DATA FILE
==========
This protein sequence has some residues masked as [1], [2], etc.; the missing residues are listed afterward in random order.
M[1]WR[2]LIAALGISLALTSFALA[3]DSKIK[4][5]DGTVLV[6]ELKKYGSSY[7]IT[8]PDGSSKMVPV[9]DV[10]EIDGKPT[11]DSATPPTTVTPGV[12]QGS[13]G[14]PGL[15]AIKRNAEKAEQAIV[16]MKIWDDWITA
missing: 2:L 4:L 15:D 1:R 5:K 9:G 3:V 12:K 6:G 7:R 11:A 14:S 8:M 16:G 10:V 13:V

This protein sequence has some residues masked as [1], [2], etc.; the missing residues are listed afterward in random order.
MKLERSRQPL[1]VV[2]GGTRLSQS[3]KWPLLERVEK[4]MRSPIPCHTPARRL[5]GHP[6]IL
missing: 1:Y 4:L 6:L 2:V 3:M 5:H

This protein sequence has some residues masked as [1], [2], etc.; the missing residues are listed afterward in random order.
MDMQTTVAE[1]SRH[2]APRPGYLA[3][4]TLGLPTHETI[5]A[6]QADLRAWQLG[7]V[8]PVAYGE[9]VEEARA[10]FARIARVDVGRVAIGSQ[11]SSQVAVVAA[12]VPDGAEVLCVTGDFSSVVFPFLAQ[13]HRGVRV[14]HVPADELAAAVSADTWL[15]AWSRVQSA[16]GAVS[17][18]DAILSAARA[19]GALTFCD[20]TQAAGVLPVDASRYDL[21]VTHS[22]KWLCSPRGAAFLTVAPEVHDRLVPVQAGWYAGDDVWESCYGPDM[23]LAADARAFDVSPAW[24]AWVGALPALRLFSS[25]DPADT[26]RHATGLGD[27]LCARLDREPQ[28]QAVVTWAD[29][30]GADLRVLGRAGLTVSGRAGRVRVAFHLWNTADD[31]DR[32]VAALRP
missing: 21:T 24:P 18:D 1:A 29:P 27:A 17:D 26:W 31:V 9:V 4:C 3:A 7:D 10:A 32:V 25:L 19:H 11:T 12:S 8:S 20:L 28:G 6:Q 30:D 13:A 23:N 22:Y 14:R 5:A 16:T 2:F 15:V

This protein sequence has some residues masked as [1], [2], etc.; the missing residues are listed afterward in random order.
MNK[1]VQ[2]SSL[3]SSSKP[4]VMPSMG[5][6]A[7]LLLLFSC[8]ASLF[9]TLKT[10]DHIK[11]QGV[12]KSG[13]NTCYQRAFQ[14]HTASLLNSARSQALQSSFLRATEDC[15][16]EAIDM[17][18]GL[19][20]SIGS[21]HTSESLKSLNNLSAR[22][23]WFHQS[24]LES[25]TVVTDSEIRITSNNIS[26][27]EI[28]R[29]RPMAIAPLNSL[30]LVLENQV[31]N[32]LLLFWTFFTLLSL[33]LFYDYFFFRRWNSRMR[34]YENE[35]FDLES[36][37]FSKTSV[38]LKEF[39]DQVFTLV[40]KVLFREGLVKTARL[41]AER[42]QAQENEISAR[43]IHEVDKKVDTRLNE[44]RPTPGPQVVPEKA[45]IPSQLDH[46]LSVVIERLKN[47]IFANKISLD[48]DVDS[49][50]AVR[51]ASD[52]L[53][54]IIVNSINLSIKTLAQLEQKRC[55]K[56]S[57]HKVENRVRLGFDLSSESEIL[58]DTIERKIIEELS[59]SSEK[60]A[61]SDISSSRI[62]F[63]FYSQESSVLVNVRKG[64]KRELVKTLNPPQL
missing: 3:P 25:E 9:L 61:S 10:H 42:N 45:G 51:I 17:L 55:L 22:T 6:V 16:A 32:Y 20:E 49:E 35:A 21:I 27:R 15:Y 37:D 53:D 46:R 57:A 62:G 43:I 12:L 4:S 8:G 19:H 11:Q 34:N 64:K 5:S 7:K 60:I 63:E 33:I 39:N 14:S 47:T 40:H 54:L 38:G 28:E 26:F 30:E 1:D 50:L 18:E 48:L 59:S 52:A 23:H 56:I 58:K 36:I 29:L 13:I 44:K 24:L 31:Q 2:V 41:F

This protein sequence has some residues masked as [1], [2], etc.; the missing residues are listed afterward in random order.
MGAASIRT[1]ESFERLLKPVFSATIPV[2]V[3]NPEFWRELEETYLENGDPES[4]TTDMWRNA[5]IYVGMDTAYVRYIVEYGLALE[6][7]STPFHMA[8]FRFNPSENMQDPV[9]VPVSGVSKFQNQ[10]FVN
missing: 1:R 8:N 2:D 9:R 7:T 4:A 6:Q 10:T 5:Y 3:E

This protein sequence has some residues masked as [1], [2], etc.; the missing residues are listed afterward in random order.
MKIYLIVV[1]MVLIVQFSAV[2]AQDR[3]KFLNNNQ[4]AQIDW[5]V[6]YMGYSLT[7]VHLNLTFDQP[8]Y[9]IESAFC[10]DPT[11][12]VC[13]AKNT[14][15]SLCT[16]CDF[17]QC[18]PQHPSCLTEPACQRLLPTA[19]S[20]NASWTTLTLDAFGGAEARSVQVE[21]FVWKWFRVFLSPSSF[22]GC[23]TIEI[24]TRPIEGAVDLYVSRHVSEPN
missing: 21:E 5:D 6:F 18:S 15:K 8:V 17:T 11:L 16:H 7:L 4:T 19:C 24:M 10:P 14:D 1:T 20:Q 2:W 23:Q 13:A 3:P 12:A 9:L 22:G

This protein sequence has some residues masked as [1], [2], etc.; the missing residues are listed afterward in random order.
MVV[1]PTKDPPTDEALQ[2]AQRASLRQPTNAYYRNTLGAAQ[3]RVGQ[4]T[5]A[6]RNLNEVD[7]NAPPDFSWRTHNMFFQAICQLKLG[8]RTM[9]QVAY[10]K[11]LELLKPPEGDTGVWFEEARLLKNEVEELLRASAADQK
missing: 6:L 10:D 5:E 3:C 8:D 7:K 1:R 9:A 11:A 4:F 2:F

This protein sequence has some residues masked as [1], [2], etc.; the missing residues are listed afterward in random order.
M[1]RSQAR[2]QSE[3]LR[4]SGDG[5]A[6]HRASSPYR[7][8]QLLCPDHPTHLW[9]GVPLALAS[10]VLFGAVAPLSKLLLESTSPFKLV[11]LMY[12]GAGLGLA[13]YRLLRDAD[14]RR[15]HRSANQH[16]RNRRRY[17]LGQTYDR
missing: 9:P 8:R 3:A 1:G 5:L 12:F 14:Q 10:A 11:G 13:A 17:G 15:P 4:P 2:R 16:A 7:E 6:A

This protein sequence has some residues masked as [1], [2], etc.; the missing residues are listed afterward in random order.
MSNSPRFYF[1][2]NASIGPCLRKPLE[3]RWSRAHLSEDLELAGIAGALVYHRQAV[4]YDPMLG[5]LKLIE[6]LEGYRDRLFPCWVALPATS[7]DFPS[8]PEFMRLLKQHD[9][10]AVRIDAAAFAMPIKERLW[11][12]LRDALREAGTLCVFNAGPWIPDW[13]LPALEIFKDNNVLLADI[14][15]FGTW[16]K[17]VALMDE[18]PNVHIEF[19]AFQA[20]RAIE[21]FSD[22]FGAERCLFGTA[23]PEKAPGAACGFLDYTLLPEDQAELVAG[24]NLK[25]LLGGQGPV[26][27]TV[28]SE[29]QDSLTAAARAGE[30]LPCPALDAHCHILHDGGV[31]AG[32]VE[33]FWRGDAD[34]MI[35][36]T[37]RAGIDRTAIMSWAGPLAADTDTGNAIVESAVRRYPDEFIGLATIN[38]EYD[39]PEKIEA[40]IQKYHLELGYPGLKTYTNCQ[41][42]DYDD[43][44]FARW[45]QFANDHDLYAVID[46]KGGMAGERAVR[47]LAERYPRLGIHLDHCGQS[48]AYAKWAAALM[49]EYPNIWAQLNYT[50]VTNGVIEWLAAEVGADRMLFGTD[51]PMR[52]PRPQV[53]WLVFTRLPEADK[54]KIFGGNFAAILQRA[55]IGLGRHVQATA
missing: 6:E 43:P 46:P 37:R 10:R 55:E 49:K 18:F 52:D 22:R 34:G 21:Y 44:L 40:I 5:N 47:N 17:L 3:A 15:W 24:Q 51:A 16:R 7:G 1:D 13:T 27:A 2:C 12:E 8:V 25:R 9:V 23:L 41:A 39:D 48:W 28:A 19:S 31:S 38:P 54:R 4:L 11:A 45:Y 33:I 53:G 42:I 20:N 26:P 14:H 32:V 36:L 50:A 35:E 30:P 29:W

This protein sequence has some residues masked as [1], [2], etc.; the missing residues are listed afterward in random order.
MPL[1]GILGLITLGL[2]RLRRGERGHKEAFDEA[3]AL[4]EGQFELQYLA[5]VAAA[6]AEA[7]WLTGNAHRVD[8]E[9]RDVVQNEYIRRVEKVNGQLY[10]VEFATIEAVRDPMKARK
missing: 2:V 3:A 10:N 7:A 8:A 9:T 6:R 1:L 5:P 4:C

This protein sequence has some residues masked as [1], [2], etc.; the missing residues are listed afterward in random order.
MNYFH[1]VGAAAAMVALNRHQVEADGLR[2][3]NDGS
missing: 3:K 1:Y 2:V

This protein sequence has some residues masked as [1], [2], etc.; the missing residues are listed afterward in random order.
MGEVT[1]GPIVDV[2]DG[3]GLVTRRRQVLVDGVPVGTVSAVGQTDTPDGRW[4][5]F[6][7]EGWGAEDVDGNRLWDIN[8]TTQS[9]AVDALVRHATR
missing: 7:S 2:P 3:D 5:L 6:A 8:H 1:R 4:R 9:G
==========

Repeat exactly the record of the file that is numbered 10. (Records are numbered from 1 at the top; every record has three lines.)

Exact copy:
This protein sequence has some residues masked as [1], [2], etc.; the missing residues are listed afterward in random order.
MPL[1]GILGLITLGL[2]RLRRGERGHKEAFDEA[3]AL[4]EGQFELQYLA[5]VAAA[6]AEA[7]WLTGNAHRVD[8]E[9]RDVVQNEYIRRVEKVNGQLY[10]VEFATIEAVRDPMKARK
missing: 2:V 3:A 10:N 7:A 8:A 9:T 6:R 1:L 5:P 4:C